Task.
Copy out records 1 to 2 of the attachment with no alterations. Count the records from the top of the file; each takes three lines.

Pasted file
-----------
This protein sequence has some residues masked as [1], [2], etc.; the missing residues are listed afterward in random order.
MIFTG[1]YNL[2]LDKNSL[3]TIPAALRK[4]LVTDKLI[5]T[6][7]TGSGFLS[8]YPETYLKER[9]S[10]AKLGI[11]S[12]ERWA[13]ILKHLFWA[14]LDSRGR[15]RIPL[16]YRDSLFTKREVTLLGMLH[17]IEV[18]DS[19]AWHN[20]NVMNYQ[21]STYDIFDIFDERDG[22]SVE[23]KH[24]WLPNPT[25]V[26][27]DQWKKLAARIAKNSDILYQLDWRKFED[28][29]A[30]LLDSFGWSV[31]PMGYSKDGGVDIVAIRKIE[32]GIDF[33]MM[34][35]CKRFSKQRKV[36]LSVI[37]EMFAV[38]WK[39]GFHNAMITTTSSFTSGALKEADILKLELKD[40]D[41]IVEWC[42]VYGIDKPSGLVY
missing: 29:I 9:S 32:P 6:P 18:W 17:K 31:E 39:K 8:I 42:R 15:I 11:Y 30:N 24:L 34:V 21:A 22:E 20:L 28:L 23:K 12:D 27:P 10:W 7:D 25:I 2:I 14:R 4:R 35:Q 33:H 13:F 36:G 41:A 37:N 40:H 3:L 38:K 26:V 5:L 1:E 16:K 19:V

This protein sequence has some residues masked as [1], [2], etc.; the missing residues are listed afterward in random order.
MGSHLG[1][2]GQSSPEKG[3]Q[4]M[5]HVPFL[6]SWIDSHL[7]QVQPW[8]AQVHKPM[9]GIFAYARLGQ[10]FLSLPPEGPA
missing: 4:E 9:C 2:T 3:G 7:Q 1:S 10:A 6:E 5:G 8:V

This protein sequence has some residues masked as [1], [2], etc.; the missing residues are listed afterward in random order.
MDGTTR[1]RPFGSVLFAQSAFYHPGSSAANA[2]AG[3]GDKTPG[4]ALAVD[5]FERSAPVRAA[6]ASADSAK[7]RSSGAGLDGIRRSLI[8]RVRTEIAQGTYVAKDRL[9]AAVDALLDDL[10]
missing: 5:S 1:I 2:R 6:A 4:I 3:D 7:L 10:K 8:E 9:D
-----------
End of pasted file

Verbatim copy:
This protein sequence has some residues masked as [1], [2], etc.; the missing residues are listed afterward in random order.
MIFTG[1]YNL[2]LDKNSL[3]TIPAALRK[4]LVTDKLI[5]T[6][7]TGSGFLS[8]YPETYLKER[9]S[10]AKLGI[11]S[12]ERWA[13]ILKHLFWA[14]LDSRGR[15]RIPL[16]YRDSLFTKREVTLLGMLH[17]IEV[18]DS[19]AWHN[20]NVMNYQ[21]STYDIFDIFDERDG[22]SVE[23]KH[24]WLPNPT[25]V[26][27]DQWKKLAARIAKNSDILYQLDWRKFED[28][29]A[30]LLDSFGWSV[31]PMGYSKDGGVDIVAIRKIE[32]GIDF[33]MM[34][35]CKRFSKQRKV[36]LSVI[37]EMFAV[38]WK[39]GFHNAMITTTSSFTSGALKEADILKLELKD[40]D[41]IVEWC[42]VYGIDKPSGLVY
missing: 29:I 9:S 32:P 6:P 18:W 17:K 31:E 39:K 8:I 42:R 15:I 11:Y 30:N 24:L 34:V 21:A 22:E 20:L 28:L 23:K 12:D 27:P 10:W 7:D 25:I 2:I 14:R 4:R 35:Q 33:H 13:F 36:G 41:A 37:N 40:H 3:L 38:K 26:V 5:L 1:E 16:K 19:V

This protein sequence has some residues masked as [1], [2], etc.; the missing residues are listed afterward in random order.
MGSHLG[1][2]GQSSPEKG[3]Q[4]M[5]HVPFL[6]SWIDSHL[7]QVQPW[8]AQVHKPM[9]GIFAYARLGQ[10]FLSLPPEGPA
missing: 4:E 9:C 2:T 3:G 7:Q 1:S 10:A 6:E 5:G 8:V